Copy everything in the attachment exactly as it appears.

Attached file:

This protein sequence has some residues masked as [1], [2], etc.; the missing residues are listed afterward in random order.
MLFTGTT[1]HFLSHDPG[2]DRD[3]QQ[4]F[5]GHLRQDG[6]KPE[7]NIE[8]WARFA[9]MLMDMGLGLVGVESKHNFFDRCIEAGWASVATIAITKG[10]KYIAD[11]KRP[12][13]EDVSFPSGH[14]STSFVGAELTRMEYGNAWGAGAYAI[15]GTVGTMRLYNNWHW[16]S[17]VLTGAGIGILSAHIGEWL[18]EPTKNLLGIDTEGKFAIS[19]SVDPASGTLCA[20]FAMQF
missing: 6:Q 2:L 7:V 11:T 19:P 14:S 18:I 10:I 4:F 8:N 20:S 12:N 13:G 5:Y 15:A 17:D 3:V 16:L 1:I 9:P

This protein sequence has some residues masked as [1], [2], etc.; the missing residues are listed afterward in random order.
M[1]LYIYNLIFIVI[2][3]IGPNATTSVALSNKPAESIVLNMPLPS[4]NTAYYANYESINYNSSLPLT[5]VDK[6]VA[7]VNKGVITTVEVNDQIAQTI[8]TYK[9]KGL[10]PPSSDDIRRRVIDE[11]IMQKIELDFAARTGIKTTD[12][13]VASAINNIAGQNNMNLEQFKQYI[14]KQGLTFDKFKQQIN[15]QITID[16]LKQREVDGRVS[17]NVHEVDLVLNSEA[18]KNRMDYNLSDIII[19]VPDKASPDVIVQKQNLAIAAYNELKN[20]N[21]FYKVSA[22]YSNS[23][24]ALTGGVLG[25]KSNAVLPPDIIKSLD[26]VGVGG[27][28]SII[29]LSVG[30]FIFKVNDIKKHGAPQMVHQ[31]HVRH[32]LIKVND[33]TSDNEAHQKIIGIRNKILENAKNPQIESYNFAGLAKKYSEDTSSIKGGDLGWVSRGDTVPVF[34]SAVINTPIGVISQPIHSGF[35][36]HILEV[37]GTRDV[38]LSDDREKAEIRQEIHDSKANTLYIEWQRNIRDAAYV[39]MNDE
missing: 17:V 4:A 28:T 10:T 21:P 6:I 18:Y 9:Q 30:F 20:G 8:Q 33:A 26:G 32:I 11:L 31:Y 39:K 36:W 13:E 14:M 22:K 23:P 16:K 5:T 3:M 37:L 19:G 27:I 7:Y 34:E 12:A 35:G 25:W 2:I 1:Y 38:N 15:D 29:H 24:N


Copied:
This protein sequence has some residues masked as [1], [2], etc.; the missing residues are listed afterward in random order.
MLFTGTT[1]HFLSHDPG[2]DRD[3]QQ[4]F[5]GHLRQDG[6]KPE[7]NIE[8]WARFA[9]MLMDMGLGLVGVESKHNFFDRCIEAGWASVATIAITKG[10]KYIAD[11]KRP[12][13]EDVSFPSGH[14]STSFVGAELTRMEYGNAWGAGAYAI[15]GTVGTMRLYNNWHW[16]S[17]VLTGAGIGILSAHIGEWL[18]EPTKNLLGIDTEGKFAIS[19]SVDPASGTLCA[20]FAMQF
missing: 6:Q 2:L 7:V 11:T 19:P 14:S 18:I 10:I 4:F 8:N 20:S 12:N 13:G 5:Y 15:A 17:D 3:V 16:L 1:I 9:P

This protein sequence has some residues masked as [1], [2], etc.; the missing residues are listed afterward in random order.
M[1]LYIYNLIFIVI[2][3]IGPNATTSVALSNKPAESIVLNMPLPS[4]NTAYYANYESINYNSSLPLT[5]VDK[6]VA[7]VNKGVITTVEVNDQIAQTI[8]TYK[9]KGL[10]PPSSDDIRRRVIDE[11]IMQKIELDFAARTGIKTTD[12][13]VASAINNIAGQNNMNLEQFKQYI[14]KQGLTFDKFKQQIN[15]QITID[16]LKQREVDGRVS[17]NVHEVDLVLNSEA[18]KNRMDYNLSDIII[19]VPDKASPDVIVQKQNLAIAAYNELKN[20]N[21]FYKVSA[22]YSNS[23][24]ALTGGVLG[25]KSNAVLPPDIIKSLD[26]VGVGG[27][28]SII[29]LSVG[30]FIFKVNDIKKHGAPQMVHQ[31]HVRH[32]LIKVND[33]TSDNEAHQKIIGIRNKILENAKNPQIESYNFAGLAKKYSEDTSSIKGGDLGWVSRGDTVPVF[34]SAVINTPIGVISQPIHSGF[35][36]HILEV[37]GTRDV[38]LSDDREKAEIRQEIHDSKANTLYIEWQRNIRDAAYV[39]MNDE
missing: 17:V 4:A 28:T 10:T 21:P 6:I 18:Y 9:Q 30:F 20:G 8:Q 33:A 26:G 32:I 11:L 31:Y 39:K 36:W 13:E 14:M 22:K 23:P 16:K 5:T 3:M 37:L 19:G 27:I 7:Y 34:E 12:A 35:G 25:W 2:I 1:Y 38:N 15:D 29:H 24:N